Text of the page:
Thursday, June 30, 2011

Photos and Funerals.

It's been a while. Since we got back from vacation a week ago today, which is crazy and I feel like it's only been like 2 days, 2 really long days. We flew in late Wednesday night and hit the ground running in a full sprint on Thursday. While we were on vacation, the Hub's grandpa passed away. The visitation was on Thursday and the funeral was on Friday. Hundreds of people came. Hundreds. The line to say good-bye to Grandpa Bob was line up down the center aisle, through the church lobby and out the front door. What a testament to an incredible man. A man that touched so many peoples lives.



The most moving part was as the pallbearers carried the American flag draped casket to its final resting place in Lewis Cemetery. On either side of the grave were the Honor Guard, here to give tribute to losing yet another World War II veteran. Behind them, a row of the Paul Stinson Firing Squad ready to salute the passing of one of their own veteran members with a 21 gun salute. After a brief message, the Honor Guard took their places on either end of the casket and begun the folding of the flag. Each fold stands for something symbolic, each folds has a mean bigger than just the piece of cloth being folded together. I looked it up a couple days after the funeral...


The first fold of our flag is a symbol of life.

The second fold is a symbol of our belief in the eternal life.


The third fold is made in honor and remembrance of the veteran who gave a portion of life for the defense of our country to attain a peace throughout the world.


The fourth fold represents our weaker nature, for as American citizens trusting in God.


The fifth fold is a tribute to our country.


The sixth fold is for where our hearts lie. It is with our heart that we pledge allegiance to the flag of the United States of America.


The seventh fold is a tribute to our Armed Forces.


The eighth fold is a tribute to the one who entered in to the valley of the shadow of death, that we might see the light of day.


The ninth fold is a tribute to womanhood; for it has been through their faith, love, loyalty and devotion that the character of the men and women who have made this country great have been molded.


The tenth fold is a tribute to father, for he, too, has given his sons and daughters for the defense of our country since they were first born.


The eleventh fold, in the eyes of a Hebrew citizen, represents the lower portion of the seal of King David and King Solomon, and glorifies, in their eyes, the God of Abraham, Isaac, and Jacob.


The twelfth fold, in the eyes of a Christian citizen, represents an emblem of eternity and glorifies, in their eyes, God the Father, the Son, and Holy Ghost.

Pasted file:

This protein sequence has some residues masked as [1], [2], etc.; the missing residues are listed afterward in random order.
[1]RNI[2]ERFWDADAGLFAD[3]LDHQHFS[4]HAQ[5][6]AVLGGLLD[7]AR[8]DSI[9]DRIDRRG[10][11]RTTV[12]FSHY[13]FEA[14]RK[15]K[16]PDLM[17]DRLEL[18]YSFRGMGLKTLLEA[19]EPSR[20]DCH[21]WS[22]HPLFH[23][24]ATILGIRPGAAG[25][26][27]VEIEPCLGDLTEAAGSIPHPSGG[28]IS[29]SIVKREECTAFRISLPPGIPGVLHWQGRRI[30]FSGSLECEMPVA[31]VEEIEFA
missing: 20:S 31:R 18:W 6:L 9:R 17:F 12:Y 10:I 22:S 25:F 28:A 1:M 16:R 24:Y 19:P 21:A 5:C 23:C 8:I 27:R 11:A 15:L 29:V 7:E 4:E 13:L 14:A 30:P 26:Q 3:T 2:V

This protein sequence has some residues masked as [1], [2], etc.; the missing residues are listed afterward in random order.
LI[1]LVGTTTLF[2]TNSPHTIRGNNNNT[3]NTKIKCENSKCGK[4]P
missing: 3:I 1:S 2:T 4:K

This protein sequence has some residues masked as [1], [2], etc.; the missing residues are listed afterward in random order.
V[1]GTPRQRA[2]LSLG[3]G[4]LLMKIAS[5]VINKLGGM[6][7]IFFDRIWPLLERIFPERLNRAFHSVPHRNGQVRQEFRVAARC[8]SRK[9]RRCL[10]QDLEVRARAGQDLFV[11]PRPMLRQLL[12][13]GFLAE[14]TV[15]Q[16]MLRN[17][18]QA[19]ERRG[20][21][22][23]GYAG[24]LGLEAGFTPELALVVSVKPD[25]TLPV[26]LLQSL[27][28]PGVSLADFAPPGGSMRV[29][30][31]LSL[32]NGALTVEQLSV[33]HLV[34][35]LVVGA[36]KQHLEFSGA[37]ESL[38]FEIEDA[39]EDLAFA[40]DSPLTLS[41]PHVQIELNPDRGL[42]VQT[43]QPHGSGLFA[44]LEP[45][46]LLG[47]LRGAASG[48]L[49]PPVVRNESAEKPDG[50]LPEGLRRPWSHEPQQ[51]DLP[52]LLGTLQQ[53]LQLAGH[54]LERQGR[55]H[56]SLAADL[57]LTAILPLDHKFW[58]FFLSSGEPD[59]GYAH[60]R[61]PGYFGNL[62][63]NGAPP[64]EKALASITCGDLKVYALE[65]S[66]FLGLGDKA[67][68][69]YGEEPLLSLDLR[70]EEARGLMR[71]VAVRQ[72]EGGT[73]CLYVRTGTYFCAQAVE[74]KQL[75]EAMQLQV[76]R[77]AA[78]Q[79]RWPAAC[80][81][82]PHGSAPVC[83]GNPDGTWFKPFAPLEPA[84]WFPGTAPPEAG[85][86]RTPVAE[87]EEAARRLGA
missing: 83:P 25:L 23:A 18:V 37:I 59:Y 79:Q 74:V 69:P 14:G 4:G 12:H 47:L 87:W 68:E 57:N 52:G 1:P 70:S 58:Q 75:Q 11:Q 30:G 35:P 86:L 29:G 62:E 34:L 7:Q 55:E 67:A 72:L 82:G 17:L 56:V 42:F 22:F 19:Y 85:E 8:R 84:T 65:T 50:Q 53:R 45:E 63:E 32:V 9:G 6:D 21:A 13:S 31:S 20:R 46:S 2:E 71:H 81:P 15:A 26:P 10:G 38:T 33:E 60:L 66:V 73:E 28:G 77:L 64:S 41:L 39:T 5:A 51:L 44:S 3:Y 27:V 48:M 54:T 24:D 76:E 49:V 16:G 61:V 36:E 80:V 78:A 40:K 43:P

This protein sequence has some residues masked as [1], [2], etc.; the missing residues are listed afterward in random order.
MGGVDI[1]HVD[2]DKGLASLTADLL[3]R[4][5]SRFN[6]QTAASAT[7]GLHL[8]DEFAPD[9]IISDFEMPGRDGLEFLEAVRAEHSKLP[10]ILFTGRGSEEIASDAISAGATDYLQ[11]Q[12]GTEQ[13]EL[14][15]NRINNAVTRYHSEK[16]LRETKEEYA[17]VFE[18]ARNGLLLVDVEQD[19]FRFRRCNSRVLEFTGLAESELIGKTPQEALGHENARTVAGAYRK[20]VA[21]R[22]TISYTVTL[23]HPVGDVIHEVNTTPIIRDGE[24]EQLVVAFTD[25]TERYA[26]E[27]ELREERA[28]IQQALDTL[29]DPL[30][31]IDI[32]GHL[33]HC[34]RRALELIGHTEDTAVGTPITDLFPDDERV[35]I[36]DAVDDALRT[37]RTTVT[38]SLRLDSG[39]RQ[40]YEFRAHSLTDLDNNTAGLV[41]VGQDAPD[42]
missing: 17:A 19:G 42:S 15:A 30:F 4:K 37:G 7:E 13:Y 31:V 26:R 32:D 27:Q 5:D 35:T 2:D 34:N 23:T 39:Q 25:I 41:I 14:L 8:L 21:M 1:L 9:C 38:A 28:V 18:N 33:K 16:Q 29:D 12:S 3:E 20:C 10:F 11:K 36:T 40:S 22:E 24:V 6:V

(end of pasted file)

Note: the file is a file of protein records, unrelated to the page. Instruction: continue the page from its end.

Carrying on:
When the flag is completely folded, the stars are uppermost, reminding us of our national motto, "In God we Trust."


After the flag is completely folded and tucked in, it takes on the appearance of a cocked hat, ever reminding us of the soldiers who served under General George Washington and the sailors and marines who served under Captain John Paul Jones who were followed by their comrades and shipmates in the Armed Forces of the United States, preserving for us the rights, privileges, and freedoms we enjoy today.


This is a shortened version, but still is pretty cool. I had no idea as the flag folding ceremony was taking place, but now that I know, it seems that much cooler, that much more meaningful for Grandpa Bob.

So I don't know if you noticed, but I did take a picture at the burial. I actually took pictures at the whole  funeral. From Grandma saying good-bye before the funeral, to each grandkids' speech, to the folding of the flag. I know it seems kind of morbid, to take picture at a funeral, you know? However, this is going to the last memory of Grandpa Bob. The last way to honor him. The last way to show love and appreciate for his sacrifice. So, I took pictures. For me, I'm so glad I did. It gave me a chance to go back and look at each picture, remembering the emotions. Remembering the heartache. Remembering the eerily moving Taps played on the trumpet after the folding of the flag. I've never been so close to a family member's death. I have all 4 of my grandparents. Death is not familiar, so this was a first. Pictures helped me process. That was a first and I'm sure there will be more.

We'll miss you Grandpa Bob.
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